The Sustainable Development Goals (SDGs), set by the United Nations, are a framework for articulating some of the most pressing social, economic and environmental issues that could threaten the livelihood and wellbeing of everyone on the planet unless they are addressed urgently. We fully support the objectives of the SDGs, but for the aforementioned reasons we do not claim to be managing assets directly according to them. Instead, many of the SDGs’ principles and themes are embedded in our approach to responsible investment. We believe there are four specific ways in which our efforts can be linked to the principles of the SDGs.
A common goal of limiting global warming to well-below 2°C – and ideally 1.5°C by the end of the century as set out in the Paris Agreement – does not mean there is a
common or accepted path for how to get there. There are as many ‘pathways to Paris’ as there are climate scenario models. Yet there are some points on which all models
seem to agree.
We have written this guide to provide an insight into how we understand culture and ways in which culture informs the behaviours, performance and outcomes in companies, helping leaders to build and engage with their people as assets: their 'human capital'.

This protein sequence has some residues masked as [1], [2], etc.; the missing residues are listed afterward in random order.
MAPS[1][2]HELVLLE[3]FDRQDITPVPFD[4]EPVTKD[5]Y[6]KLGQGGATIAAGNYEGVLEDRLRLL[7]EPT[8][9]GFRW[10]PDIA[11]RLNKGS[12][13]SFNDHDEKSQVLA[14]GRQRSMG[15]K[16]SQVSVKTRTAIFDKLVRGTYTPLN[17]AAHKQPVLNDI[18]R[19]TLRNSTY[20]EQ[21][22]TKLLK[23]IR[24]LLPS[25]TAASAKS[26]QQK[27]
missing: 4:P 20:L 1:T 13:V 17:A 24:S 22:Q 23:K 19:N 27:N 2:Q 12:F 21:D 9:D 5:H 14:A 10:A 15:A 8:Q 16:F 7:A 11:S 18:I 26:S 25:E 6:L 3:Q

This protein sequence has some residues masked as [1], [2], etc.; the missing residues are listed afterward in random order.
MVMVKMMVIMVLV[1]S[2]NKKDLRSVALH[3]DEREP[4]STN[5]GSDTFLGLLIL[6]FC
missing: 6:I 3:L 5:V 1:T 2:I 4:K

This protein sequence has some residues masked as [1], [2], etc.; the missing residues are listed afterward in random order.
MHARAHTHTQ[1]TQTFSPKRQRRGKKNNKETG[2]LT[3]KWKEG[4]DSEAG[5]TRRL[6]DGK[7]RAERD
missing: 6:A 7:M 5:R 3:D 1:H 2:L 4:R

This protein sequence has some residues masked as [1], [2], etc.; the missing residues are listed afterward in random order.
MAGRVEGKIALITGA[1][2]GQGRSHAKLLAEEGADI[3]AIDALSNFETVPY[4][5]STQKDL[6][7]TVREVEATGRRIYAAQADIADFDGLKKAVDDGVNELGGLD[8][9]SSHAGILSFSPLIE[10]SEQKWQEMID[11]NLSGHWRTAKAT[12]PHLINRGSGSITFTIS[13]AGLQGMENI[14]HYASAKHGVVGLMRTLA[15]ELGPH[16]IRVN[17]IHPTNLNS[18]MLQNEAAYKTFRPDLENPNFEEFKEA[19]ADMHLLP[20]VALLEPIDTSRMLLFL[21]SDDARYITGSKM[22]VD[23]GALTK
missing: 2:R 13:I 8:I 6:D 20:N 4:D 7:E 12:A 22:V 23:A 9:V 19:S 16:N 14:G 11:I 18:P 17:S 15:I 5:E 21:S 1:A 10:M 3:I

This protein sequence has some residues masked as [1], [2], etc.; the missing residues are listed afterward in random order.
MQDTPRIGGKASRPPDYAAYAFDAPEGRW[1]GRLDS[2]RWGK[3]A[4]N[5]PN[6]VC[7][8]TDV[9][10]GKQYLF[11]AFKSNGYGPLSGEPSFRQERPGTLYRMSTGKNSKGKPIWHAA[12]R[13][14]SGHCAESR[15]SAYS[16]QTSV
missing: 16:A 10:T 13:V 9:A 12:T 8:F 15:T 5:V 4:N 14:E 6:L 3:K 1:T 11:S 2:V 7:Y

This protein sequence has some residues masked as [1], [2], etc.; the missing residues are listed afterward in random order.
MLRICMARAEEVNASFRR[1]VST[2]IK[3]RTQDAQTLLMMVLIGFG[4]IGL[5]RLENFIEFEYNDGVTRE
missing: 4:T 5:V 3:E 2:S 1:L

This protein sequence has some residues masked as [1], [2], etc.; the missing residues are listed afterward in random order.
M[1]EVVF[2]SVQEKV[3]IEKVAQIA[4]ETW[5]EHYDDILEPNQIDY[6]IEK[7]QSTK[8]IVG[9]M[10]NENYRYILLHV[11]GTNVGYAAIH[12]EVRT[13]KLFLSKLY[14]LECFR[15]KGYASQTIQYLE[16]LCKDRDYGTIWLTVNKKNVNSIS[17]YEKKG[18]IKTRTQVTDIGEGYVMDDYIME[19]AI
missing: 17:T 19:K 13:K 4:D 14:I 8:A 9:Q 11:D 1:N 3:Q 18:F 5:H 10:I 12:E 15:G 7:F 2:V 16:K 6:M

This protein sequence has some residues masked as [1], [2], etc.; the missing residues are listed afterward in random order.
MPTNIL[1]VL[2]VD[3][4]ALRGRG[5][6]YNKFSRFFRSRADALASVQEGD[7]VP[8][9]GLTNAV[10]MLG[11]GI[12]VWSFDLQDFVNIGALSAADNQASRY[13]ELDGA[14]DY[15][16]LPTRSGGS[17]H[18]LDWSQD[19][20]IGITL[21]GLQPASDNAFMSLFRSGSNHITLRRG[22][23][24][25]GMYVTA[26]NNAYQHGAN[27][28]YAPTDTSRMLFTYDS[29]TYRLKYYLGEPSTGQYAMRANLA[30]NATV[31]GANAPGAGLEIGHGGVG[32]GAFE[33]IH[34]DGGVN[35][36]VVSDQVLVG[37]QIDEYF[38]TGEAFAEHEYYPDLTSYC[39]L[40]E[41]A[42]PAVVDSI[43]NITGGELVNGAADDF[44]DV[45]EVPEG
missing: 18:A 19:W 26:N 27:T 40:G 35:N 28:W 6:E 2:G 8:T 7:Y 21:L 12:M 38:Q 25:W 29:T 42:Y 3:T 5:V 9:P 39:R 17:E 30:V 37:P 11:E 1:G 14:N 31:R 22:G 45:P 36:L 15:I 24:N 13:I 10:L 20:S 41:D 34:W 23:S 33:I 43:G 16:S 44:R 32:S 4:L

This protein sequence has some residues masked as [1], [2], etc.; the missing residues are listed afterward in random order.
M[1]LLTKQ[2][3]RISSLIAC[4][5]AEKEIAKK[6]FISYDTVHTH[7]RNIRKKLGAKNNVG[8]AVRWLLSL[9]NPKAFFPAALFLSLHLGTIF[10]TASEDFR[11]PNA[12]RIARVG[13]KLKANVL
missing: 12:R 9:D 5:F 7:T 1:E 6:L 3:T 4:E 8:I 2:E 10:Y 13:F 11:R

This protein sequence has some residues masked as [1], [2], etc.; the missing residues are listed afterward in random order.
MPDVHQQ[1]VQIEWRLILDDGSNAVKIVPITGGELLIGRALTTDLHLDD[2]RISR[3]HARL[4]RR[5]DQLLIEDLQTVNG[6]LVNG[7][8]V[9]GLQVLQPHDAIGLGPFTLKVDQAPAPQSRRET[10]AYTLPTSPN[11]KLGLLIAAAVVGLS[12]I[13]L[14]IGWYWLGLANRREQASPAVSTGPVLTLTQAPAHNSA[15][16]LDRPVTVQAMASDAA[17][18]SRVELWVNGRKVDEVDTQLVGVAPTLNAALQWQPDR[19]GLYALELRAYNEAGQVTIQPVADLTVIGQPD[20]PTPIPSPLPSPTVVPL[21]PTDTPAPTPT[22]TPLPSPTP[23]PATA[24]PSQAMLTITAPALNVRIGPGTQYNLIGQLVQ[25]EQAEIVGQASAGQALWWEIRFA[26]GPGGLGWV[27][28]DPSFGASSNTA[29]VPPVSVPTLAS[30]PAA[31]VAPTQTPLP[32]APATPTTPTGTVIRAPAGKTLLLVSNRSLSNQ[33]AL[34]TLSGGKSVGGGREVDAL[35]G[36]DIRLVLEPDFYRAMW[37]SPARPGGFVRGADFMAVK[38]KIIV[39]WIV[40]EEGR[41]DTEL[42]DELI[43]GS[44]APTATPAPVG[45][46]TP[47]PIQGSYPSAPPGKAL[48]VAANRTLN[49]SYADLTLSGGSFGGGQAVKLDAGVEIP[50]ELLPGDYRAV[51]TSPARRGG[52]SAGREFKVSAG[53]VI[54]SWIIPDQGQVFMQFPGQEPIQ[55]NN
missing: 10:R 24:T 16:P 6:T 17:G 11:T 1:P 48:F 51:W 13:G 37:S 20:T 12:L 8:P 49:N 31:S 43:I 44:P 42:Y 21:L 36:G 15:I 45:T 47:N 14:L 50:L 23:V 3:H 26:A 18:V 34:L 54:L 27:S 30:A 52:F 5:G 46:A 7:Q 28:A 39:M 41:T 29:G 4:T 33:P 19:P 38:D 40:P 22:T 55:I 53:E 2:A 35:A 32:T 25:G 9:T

Unless otherwise stated, references herein to "LGIM", "we" and "us" are meant to capture the global conglomerate that includes Legal & General Investment Management Ltd. (a U.K. FCA authorized adviser), LGIM International Limited (a U.S. SEC registered investment adviser and U.K. FCA authorized adviser), Legal & General Investment Management America, Inc. (a U.S. SEC registered investment adviser) and Legal & General Investment Management Asia Limited (a Hong Kong SFC registered adviser). The LGIM Stewardship Team acts on behalf of all such locally authorized entities.© 2023 Legal & General Investment Management Limited. All rights reserved. No part of this publication may be reproduced or transmitted in any form or by any means, including photocopying and recording, without the written permission of the publishers.